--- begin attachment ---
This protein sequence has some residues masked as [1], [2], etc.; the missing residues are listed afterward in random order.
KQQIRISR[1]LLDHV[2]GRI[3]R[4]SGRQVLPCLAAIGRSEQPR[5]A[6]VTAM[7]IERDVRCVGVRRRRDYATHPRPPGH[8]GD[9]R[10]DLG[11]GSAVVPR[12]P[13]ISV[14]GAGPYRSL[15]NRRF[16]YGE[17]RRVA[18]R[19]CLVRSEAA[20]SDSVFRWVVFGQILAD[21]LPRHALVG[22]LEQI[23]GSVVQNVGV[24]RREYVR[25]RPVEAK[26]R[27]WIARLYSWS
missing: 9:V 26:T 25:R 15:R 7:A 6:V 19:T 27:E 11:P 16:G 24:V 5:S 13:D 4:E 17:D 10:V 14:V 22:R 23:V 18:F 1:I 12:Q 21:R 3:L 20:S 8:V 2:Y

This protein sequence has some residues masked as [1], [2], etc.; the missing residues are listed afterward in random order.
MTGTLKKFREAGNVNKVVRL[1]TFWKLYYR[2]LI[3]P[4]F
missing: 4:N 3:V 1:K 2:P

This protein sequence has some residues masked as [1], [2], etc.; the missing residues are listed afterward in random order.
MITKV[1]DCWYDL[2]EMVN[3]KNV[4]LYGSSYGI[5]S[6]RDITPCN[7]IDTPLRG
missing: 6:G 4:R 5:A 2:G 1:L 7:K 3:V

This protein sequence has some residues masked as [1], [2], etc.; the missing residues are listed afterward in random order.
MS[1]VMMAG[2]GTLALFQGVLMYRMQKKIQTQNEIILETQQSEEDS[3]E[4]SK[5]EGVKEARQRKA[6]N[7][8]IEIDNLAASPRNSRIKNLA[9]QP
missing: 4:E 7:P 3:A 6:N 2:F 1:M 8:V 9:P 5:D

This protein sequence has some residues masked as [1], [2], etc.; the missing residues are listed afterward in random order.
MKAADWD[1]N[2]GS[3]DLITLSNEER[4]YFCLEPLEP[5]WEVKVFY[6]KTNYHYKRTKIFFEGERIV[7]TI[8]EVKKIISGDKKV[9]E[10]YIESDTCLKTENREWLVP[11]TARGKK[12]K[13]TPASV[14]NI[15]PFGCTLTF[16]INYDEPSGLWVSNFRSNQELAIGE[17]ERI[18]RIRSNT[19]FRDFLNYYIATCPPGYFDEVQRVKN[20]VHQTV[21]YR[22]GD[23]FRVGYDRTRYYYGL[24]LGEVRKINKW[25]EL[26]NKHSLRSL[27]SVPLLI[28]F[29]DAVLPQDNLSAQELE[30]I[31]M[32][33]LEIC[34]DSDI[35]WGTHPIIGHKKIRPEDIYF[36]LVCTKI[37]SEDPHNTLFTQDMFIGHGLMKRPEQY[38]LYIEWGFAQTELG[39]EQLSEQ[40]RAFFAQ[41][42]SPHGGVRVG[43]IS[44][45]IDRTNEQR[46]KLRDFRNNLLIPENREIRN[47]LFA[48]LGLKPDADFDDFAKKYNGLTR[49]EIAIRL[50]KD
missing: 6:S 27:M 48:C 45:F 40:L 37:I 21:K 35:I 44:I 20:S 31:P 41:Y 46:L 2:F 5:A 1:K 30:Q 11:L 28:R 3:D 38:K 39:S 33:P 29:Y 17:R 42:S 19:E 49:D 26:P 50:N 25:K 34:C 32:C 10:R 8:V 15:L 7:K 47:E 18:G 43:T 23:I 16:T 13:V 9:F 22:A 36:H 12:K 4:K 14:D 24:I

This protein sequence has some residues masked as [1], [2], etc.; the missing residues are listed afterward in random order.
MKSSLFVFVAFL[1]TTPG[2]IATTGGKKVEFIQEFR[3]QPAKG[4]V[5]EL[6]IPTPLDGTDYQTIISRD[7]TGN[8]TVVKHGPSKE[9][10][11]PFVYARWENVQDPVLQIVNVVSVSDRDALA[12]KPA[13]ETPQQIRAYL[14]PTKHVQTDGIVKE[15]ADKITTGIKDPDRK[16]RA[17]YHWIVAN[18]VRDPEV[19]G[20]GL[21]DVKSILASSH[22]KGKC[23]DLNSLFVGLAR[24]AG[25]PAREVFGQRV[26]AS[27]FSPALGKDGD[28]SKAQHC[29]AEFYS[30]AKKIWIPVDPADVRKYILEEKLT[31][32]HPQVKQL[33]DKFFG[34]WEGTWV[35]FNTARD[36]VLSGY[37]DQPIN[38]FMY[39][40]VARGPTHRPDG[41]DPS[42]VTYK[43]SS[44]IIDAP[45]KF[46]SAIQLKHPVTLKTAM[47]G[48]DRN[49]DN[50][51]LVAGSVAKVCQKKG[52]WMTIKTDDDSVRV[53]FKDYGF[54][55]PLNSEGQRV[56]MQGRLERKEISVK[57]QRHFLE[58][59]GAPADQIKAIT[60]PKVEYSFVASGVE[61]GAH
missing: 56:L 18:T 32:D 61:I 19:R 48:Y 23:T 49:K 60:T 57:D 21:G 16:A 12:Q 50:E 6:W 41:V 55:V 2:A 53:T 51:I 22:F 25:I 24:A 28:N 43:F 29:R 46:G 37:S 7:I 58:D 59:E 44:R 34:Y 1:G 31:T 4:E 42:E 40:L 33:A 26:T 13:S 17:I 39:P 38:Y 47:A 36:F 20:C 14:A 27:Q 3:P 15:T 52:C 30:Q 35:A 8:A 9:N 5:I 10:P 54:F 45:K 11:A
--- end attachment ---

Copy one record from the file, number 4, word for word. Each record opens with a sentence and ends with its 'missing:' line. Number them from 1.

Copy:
This protein sequence has some residues masked as [1], [2], etc.; the missing residues are listed afterward in random order.
MS[1]VMMAG[2]GTLALFQGVLMYRMQKKIQTQNEIILETQQSEEDS[3]E[4]SK[5]EGVKEARQRKA[6]N[7][8]IEIDNLAASPRNSRIKNLA[9]QP
missing: 4:E 7:P 3:A 6:N 2:F 1:M 8:V 9:P 5:D